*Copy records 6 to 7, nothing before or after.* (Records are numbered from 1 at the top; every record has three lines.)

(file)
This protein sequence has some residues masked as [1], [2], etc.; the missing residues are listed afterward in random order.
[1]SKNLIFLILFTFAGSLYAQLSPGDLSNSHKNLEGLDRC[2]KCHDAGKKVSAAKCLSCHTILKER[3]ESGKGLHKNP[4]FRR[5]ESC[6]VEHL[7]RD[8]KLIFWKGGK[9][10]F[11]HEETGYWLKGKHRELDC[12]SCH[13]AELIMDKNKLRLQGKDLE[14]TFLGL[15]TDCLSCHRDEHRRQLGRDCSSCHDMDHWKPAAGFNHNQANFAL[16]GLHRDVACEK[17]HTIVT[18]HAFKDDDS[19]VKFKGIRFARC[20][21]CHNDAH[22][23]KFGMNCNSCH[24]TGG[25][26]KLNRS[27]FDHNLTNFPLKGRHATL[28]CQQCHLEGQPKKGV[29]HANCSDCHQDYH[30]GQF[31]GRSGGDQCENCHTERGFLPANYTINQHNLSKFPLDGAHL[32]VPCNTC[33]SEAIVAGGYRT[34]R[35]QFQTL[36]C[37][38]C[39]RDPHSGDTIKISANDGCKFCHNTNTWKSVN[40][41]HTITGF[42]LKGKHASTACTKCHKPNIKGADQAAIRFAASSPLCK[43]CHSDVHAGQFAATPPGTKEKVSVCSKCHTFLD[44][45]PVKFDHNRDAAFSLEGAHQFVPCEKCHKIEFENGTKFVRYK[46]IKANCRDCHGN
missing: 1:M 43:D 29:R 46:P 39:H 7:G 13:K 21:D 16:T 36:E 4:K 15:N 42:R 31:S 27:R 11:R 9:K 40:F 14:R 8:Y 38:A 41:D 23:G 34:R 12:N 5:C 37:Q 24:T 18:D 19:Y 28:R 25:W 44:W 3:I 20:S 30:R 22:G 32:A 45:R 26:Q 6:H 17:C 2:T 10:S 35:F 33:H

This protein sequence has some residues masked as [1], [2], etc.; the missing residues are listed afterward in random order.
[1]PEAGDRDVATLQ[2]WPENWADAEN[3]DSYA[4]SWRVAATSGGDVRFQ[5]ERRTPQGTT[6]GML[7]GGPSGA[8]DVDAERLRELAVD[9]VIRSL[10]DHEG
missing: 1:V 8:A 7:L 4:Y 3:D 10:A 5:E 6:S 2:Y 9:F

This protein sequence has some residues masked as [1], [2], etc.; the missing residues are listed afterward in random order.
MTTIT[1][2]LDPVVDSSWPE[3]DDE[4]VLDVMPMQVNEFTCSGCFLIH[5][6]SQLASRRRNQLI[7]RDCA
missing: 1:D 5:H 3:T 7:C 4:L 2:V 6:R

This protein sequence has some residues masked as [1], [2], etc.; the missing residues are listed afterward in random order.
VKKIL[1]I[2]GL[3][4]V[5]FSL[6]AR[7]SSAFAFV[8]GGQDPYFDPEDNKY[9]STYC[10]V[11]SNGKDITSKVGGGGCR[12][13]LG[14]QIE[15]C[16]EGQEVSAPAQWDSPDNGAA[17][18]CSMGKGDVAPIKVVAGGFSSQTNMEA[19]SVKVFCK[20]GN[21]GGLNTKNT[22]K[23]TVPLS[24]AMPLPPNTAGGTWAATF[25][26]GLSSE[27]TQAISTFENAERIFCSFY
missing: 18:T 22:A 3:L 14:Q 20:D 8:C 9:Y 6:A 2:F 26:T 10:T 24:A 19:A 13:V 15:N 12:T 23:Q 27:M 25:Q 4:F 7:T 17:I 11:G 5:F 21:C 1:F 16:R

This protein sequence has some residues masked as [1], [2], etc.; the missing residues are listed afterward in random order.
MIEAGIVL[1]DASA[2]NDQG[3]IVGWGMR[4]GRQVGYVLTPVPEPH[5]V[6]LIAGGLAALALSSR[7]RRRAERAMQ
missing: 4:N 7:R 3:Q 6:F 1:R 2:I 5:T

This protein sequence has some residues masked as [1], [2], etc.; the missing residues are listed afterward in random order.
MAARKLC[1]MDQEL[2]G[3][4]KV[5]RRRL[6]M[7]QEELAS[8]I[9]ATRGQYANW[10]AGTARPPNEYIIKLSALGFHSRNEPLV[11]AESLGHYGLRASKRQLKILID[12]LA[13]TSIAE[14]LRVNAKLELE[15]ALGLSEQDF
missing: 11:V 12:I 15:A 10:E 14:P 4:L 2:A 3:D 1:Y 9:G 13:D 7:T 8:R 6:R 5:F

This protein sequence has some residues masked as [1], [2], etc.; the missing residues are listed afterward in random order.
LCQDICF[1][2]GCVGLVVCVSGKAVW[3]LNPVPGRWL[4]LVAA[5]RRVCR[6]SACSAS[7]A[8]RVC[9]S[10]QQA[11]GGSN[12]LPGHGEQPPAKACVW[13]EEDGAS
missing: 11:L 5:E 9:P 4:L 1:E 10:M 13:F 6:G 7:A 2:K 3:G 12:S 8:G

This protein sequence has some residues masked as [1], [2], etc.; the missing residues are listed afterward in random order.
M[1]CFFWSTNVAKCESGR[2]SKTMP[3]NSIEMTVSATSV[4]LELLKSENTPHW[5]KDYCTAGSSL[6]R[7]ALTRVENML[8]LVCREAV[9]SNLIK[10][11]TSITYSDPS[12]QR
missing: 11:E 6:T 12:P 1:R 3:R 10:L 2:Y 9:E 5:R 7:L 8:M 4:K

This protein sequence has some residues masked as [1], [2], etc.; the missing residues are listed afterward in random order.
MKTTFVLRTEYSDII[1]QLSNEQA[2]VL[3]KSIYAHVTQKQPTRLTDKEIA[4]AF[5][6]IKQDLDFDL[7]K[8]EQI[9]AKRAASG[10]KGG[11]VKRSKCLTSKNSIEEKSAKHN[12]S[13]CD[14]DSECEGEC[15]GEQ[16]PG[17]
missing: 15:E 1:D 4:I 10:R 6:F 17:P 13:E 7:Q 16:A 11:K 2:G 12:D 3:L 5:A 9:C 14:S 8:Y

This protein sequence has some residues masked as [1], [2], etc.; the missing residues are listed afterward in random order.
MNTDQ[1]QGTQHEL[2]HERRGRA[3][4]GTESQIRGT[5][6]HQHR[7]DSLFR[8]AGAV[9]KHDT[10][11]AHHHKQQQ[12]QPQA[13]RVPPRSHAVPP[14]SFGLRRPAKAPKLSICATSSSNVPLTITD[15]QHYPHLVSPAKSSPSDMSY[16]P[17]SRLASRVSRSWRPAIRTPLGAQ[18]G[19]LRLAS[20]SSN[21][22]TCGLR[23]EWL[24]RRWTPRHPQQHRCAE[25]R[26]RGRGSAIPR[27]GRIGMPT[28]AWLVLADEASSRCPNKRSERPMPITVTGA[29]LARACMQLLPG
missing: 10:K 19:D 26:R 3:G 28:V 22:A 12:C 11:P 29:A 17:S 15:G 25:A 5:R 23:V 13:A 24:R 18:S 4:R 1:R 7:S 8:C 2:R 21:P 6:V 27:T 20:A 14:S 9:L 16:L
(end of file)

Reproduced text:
This protein sequence has some residues masked as [1], [2], etc.; the missing residues are listed afterward in random order.
MAARKLC[1]MDQEL[2]G[3][4]KV[5]RRRL[6]M[7]QEELAS[8]I[9]ATRGQYANW[10]AGTARPPNEYIIKLSALGFHSRNEPLV[11]AESLGHYGLRASKRQLKILID[12]LA[13]TSIAE[14]LRVNAKLELE[15]ALGLSEQDF
missing: 11:V 12:I 15:A 10:E 14:P 4:L 2:A 3:D 1:Y 9:G 13:D 7:T 8:R 6:R 5:F

This protein sequence has some residues masked as [1], [2], etc.; the missing residues are listed afterward in random order.
LCQDICF[1][2]GCVGLVVCVSGKAVW[3]LNPVPGRWL[4]LVAA[5]RRVCR[6]SACSAS[7]A[8]RVC[9]S[10]QQA[11]GGSN[12]LPGHGEQPPAKACVW[13]EEDGAS
missing: 11:L 5:E 9:P 4:L 1:E 10:M 13:F 6:G 7:A 2:K 3:G 12:S 8:G